• Possession or distribution of child pornography
  • Indecency with a child by exposure or contact
  • Promotion of prostitution
  • Burglary with intent to commit a sexually-based offense

In some cases, a person who was ordered to register as a sex offender in another state can be ordered to register as a sex offender in Texas if they move into this state while their registration period is still active.

Length of Registration Period

In Texas, a person can be ordered to register as a sex offender for a period of 10 years or for the duration of their life.

Typically, a person can be ordered to register for 10 years for an offense that is considered less serious. This usually refers to crimes that did not include an element of violence or in which the victim is not a minor.

A person may be required to register for life for a sex offense conviction that included violent actions or which victimized a person aged 17 or younger.

For example, John commits the crime of indecent exposure for a second time and is convicted on his charges. He is required to register as a sex offender in Texas for a period of 10 years. This period will become active when he is released from incarceration or immediately upon sentencing if he is not ordered to serve an incarceration term in prison or jail.

In another example, Alan is convicted of sexual assault. He may be required to register as a sex offender for the rest of his life. This registration period will become active once he has served his term in prison, which may be up to 20 years.

Appealing Sex Offender Convictions

In certain cases, a person who has been ordered to register as a sex offender may apply to have their registration period terminated before the entire length of the registration period has passed.

This is possible for sexually-based offenses for which the mandatory length of registration in Texas is longer than the registration time ordered by federal law.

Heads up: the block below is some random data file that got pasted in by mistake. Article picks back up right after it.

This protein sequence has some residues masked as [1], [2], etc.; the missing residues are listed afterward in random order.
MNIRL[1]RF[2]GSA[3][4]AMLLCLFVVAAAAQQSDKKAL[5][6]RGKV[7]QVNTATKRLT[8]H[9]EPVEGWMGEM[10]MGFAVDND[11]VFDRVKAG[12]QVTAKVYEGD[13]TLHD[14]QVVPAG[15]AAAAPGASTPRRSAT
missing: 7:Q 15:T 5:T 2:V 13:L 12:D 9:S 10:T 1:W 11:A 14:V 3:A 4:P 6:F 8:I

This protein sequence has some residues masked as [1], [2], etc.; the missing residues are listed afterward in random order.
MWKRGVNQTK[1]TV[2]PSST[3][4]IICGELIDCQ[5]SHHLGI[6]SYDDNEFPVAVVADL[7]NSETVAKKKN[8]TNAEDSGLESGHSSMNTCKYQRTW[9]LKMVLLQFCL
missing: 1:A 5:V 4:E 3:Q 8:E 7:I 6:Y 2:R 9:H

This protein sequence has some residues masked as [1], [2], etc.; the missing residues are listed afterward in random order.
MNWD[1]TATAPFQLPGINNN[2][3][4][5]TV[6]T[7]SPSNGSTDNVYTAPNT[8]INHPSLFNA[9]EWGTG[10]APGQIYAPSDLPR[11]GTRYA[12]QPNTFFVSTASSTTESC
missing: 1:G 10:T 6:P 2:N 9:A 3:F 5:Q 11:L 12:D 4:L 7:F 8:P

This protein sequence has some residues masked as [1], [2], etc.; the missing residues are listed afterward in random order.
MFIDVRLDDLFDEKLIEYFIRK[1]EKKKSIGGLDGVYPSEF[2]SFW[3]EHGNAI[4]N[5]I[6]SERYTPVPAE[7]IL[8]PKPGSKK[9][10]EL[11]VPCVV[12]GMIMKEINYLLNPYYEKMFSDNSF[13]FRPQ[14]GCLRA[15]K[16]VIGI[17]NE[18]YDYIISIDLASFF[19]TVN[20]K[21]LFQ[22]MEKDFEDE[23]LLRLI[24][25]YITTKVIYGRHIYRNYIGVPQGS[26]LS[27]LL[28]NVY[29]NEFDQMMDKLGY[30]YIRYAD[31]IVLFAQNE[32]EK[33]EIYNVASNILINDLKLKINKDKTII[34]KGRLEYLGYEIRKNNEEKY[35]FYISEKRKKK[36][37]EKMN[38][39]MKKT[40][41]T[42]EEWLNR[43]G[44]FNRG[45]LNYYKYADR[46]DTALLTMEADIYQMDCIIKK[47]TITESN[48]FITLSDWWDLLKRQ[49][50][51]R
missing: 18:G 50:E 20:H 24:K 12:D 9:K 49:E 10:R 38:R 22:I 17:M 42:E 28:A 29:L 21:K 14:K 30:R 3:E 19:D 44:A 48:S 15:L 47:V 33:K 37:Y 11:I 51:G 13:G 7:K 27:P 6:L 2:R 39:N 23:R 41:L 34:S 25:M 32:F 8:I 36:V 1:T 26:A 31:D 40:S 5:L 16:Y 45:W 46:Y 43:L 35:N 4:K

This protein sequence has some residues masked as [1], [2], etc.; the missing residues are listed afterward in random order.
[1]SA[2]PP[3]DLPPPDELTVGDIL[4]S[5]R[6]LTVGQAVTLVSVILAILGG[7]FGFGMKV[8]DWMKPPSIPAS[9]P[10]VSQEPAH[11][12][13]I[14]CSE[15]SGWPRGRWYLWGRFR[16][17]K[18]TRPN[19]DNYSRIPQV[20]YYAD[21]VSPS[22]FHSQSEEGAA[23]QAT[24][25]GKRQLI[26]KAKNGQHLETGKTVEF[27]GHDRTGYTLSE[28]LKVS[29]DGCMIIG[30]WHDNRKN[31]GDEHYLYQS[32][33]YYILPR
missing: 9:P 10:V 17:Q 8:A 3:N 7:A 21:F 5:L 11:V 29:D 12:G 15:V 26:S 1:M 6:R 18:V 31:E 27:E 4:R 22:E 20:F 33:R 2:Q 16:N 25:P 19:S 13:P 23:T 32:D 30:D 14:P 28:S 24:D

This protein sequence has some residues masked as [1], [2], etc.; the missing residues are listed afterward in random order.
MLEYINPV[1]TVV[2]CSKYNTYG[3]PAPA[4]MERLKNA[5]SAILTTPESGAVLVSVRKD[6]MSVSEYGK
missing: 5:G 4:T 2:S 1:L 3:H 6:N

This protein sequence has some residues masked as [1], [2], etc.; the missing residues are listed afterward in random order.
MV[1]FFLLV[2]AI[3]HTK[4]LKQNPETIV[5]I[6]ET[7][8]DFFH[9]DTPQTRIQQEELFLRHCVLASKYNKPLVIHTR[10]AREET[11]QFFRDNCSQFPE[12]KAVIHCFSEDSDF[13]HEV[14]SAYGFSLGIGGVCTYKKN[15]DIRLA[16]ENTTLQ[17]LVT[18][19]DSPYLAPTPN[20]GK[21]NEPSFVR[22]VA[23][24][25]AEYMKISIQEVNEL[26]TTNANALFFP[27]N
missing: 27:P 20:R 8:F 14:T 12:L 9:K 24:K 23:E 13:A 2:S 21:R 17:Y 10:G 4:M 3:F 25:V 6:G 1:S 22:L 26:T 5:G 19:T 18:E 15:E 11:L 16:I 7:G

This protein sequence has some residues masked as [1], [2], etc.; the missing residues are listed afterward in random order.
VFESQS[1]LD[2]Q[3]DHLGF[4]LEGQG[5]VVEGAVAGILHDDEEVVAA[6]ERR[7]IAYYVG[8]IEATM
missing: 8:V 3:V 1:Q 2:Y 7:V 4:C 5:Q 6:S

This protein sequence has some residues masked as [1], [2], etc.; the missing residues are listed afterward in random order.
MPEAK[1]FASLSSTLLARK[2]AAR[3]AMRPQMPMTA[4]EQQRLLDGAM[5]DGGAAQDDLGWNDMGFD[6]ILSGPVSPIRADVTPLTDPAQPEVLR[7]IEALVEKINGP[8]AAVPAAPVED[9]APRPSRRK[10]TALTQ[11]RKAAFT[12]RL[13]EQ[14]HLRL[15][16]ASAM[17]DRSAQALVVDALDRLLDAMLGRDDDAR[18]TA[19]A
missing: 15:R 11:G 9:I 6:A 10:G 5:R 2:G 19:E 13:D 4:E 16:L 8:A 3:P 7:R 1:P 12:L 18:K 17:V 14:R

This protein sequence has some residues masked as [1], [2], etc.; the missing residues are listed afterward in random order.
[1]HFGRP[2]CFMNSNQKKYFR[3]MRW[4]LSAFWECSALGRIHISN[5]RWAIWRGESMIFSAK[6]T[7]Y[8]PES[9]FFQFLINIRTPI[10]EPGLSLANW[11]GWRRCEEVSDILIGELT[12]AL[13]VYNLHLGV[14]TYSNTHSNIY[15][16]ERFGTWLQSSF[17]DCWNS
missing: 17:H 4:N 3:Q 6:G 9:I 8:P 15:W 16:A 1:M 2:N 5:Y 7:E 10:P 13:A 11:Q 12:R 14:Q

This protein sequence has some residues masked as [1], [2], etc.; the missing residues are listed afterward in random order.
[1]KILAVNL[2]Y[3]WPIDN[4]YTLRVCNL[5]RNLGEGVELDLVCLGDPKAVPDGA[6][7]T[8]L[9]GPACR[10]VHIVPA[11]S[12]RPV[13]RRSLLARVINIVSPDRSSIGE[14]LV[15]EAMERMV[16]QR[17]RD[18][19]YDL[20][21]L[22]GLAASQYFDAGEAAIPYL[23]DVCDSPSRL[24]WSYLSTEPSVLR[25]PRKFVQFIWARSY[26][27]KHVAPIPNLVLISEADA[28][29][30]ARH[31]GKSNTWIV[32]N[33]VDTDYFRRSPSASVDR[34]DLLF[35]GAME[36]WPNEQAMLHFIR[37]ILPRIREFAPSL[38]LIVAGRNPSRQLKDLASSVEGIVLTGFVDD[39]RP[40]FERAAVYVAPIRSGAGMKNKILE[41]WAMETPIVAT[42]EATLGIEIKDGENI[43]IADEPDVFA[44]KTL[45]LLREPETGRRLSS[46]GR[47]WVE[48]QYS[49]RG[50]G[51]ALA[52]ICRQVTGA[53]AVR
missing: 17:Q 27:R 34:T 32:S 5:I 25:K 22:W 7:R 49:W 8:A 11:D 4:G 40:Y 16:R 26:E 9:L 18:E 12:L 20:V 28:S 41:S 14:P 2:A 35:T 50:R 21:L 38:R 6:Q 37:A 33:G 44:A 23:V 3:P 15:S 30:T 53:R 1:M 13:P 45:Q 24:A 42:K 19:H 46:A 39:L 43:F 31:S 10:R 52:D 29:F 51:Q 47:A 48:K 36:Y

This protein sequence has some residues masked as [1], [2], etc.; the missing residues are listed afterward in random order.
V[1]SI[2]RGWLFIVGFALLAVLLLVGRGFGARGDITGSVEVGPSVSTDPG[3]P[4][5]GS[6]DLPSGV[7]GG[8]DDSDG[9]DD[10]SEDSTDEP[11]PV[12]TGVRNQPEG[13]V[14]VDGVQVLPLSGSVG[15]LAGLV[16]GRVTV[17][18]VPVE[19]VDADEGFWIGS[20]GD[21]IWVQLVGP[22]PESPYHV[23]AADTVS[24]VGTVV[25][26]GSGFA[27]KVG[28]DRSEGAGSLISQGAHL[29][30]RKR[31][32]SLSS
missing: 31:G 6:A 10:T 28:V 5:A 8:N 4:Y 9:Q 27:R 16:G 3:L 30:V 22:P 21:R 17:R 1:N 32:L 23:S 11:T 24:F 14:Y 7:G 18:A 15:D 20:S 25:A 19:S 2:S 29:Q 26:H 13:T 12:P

In order to obtain this early termination, the convicted person must:

  • Have no more than one conviction for which registration is a possible punishment
  • Be judged to no longer present a threat to society

A person can submit the application to have their registration terminated early and, if they meet the requirements, they will be ordered to meet with a licensed specialist who will review their case. If the specialist determines that the offender no longer poses a threat to society, the application can be sent to a judge for review. The judge can then make a determination to grant or deny the early termination request.

Also, a person who is charged with a sexually-based offense may hire a defense attorney to represent them in court. If the attorney can submit evidence which shows that the defendant is not guilty, or if they can show that there is insufficient evidence for a conviction, the charges may be dropped or lowered. If the charges are dropped or if the defendant is found not guilty, they will not be required to register as a sex offender. If the charges are reduced to a lesser offense for which sex offender registration is not required, the defendant will not have to register.

If a defendant has been convicted of a sexually-based offense, an attorney may help them file an appeal as well. If, in the appeals process, the attorney can successfully show that the original conviction was reached improperly or that certain types of evidence should not have been allowed, the conviction might be overturned and the registration requirement may be cancelled.